Chichinango Markets Guatemala and where to find a bargain
Chichinango markets are by far the most famous markets in Guatemala and are open only on Thursdays and Sundays.
To get there, you can take a bus or private shuttle from Antigua. This shuttle stops at a cute mountains-side café for a morning hot chocolate or coffee, whilst you warm yourself by the fire. Silly we had worn shorts and t-shirts and flip-flops and so we huddled around the firepot. We pass locals, loaded to the hilt, in their truck.
We then headed further through the misty hills till we arrived with bursting bladders at the back of ChiChi town (as it is fondly referred to). 5 ladies flew out of the mini-van to the bathrooms! Definitely regretting the coffee we had purchased in the hills earlier that morning.
We then wandered down the street. A man stops and tells us to be careful of our belongings and not to be pick-pocketed. He also offers to guide us through the 4 markets. We decline.
We head down the center lane and are amazed at the myriad of stalls. Off to the side, I spy a fabric store. The cotton woven fabric is so colorful, I really wanted to buy some – the price was crazy and low, but the shipping would soon put an end to the bargain.
One lady promised me she had more fabrics at the staff, and soon we were weaving around the aisles and were lost.
This made me cranky, as we wasted good time trying to trackback around to where we had whisked past things I wanted to see.
One good thing was we ended up in a lane to the left, parallel to the main lane were stacked up to 3 meters high were masses of fabrics, where the locals and wholesalers came.
There slightly away from the hustle I was able to purchase two embroidered tops I could turn into cushions for about ¼ of the market price. This is definitely the place to head if you want the traditional embroidered large tops/blouses / and fabric pieces.
We headed back to the center aisle. We had achieved very little and were tired and hungry. So we stopped inside an arcade area where there were a few more market stalls and a local restaurant.
Here they severed traditional food at local prices, in a clean setting.
I ordered soup, and my son ordered a vegetable and bean and rice platter.
Not concentrating, I picked up the bowl of hot sauce and cook a soup spoon full. It was quite the dance around the courtyard with my mouth on fire. I grabbed and drunk heartily from the water bottle to quench the fire in my mouth. Then Explorason decided he needed water too. A residual hot sauce was on the water bottle sipper, and soon he was experiencing the same burning agony. It was a great laugh.
I think we sat around the courtyard for about an hour, and ended up buying him a new hat, and I purchased a carved picture frame and a woven belt.
Heading back to the mini-van I am confronted with the same street seller who seems to constantly find me in Antigua on and off over the past 2 weeks. She has a stall here. Her embroidered fabric has gone from $80 to $20, but by now I have seen better and nicer, and am turned off by the price difference and lost interest. She, however, hasn’t and continues to try to sell it to me. So we race off!
It just started to pour with rain as we made it back to the mini-van. We had stored our backpacks in the van and had to change vans to get to Panajachel on Lake Atitlan. The driver was pretty unhappy and borderline rude. He told us to walk around to the front of a hotel on the main street, so we raced through the rain and huddled in the doorway. Inside were amazing birds and a lovely courtyard.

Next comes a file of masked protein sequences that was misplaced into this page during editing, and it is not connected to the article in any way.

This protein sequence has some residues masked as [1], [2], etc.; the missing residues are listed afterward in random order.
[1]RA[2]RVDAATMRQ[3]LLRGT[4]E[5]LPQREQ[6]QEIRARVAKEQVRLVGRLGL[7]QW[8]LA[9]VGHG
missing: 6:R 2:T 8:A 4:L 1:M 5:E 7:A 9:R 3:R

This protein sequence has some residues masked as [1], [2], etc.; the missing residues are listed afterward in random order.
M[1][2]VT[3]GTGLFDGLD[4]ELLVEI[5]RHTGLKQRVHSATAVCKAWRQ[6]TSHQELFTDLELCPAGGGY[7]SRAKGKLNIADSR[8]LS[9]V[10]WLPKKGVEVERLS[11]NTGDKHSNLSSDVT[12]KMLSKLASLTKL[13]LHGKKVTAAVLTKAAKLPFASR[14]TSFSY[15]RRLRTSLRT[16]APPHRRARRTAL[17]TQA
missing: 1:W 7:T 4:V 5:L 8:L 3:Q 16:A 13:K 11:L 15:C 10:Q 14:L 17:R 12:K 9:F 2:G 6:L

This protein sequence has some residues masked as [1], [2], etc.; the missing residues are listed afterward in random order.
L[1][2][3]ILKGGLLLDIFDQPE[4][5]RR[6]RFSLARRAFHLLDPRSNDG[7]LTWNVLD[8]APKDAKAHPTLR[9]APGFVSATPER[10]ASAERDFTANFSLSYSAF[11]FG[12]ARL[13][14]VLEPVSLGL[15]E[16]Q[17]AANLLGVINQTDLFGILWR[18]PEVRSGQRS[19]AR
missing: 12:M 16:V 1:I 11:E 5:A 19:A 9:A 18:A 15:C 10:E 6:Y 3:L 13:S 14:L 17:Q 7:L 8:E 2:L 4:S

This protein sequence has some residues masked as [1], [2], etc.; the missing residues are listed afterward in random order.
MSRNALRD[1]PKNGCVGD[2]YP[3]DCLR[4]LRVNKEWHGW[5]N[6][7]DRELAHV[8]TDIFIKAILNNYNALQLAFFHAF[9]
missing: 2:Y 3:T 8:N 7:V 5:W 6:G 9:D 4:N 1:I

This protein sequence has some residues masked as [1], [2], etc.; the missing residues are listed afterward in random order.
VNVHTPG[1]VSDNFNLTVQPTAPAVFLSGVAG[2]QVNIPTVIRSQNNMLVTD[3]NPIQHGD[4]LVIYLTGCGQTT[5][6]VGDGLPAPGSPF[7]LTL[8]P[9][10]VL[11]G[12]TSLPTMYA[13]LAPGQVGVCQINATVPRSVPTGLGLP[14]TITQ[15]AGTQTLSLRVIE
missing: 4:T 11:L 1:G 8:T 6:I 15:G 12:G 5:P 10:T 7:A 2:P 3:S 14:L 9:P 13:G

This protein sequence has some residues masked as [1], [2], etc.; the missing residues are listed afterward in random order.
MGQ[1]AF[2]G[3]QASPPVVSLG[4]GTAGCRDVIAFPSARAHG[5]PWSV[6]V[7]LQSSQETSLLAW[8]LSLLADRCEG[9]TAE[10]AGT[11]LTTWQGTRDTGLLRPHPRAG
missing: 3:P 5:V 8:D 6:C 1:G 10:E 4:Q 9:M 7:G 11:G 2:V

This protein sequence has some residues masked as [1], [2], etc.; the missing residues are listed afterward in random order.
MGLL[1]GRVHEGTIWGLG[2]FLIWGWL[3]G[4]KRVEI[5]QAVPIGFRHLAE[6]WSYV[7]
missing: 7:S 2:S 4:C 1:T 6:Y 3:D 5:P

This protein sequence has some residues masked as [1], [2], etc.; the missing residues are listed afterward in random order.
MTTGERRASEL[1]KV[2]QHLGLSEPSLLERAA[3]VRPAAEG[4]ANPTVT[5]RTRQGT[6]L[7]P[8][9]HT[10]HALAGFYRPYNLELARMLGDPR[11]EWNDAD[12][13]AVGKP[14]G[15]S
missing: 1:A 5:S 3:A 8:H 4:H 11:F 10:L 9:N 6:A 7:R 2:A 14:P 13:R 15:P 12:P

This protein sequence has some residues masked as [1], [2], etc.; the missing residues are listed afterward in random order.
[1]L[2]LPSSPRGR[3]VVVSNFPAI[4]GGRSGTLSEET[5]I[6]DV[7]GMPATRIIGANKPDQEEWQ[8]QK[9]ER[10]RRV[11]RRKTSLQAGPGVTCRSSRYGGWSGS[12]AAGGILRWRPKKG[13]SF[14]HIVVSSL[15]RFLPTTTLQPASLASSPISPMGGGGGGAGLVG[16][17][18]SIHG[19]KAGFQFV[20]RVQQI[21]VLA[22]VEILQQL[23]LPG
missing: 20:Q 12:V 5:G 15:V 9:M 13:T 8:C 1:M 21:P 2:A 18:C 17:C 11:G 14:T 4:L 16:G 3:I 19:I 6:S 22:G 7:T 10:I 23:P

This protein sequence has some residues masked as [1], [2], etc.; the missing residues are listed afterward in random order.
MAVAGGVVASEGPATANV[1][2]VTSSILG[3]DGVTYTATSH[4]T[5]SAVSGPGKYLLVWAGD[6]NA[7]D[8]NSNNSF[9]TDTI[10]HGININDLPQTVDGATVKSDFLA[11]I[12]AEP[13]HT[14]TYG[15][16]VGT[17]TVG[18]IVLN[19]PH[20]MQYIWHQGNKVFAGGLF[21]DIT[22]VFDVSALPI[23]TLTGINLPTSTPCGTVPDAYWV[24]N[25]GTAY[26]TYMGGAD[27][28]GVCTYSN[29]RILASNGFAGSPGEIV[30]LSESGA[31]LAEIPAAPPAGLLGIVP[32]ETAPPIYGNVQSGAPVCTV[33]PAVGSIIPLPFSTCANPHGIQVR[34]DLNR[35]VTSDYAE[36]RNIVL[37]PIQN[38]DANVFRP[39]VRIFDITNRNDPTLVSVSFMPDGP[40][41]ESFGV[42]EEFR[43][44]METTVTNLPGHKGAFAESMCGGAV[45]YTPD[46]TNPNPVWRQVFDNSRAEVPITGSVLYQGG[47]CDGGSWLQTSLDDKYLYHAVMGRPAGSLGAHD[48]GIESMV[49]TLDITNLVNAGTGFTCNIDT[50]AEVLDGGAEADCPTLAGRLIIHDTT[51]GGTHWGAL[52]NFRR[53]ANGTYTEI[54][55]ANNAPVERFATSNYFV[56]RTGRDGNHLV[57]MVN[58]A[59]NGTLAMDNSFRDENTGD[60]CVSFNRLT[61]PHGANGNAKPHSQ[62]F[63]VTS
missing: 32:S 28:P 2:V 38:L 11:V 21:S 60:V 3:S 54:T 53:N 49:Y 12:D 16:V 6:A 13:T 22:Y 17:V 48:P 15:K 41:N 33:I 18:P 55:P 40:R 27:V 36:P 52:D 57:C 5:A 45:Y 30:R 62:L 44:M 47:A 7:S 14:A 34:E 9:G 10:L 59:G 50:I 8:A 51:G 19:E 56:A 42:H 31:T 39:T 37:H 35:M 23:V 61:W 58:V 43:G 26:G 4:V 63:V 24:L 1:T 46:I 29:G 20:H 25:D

Then to our surprise, the same mini-van driver appears. I could not believe he was not even polite enough to drive us around. Thankfully he was not our driver, so after about 30 minutes and a few panicky passengers, we finally had our mini-van arrive. We all piled in, then sellers pile upon us.
We chatted our way to the lake. As soon as we arrived at Panajachel it seemed like a completely touristy town, and I had no interest in staying there. I wanted tradition. So we grabbed a tuk-tuk and headed to the lake. They helped us get a boat to Santiago across the lake for 50 Quetzales.
We seemed to wait about an hour for it to fill up with local passengers. We sat and watched and said ‘hi’ to a boat-load of happy American ladies as they took off on their private chartered boat.
Eventually, we arrived at Santiago and were once again swamped with sellers waving fabrics at us.
A man came up to help us find a hostel, but we didn’t really want his help. However he had our trolley backpacks, so we asked a couple who spoke English and Spanish to assist us. They led us up to where the main square was. But being a Sunday it was mainly closed with locals sitting around.
We hunted in vain for a hotel, and it really didn’t look at all like there were any.
We had however spotted a resort hotel as the boat sailed by. So our new friends offered to drive us there and to assist us with getting the best price.
We ended up with a great deal including breakfast, and we sat and enjoyed dinner together as the sunset.
We really enjoyed their company and a positive outlook on life, and felt like they had just come along at the right time to help us.
To our surprise, along came the group of happy American ladies for dinner. We felt really comfortable at the Bambu Hotel and had a lovely upstairs room.
If you go to Santiago, you will enjoy the great service and the fabulous location of the Bambu Hotel as you look across the lake and out to the volcanoes.
Questions and Comments
Are you a family that permanently travels around the world?
What is your take on families that travel permanently?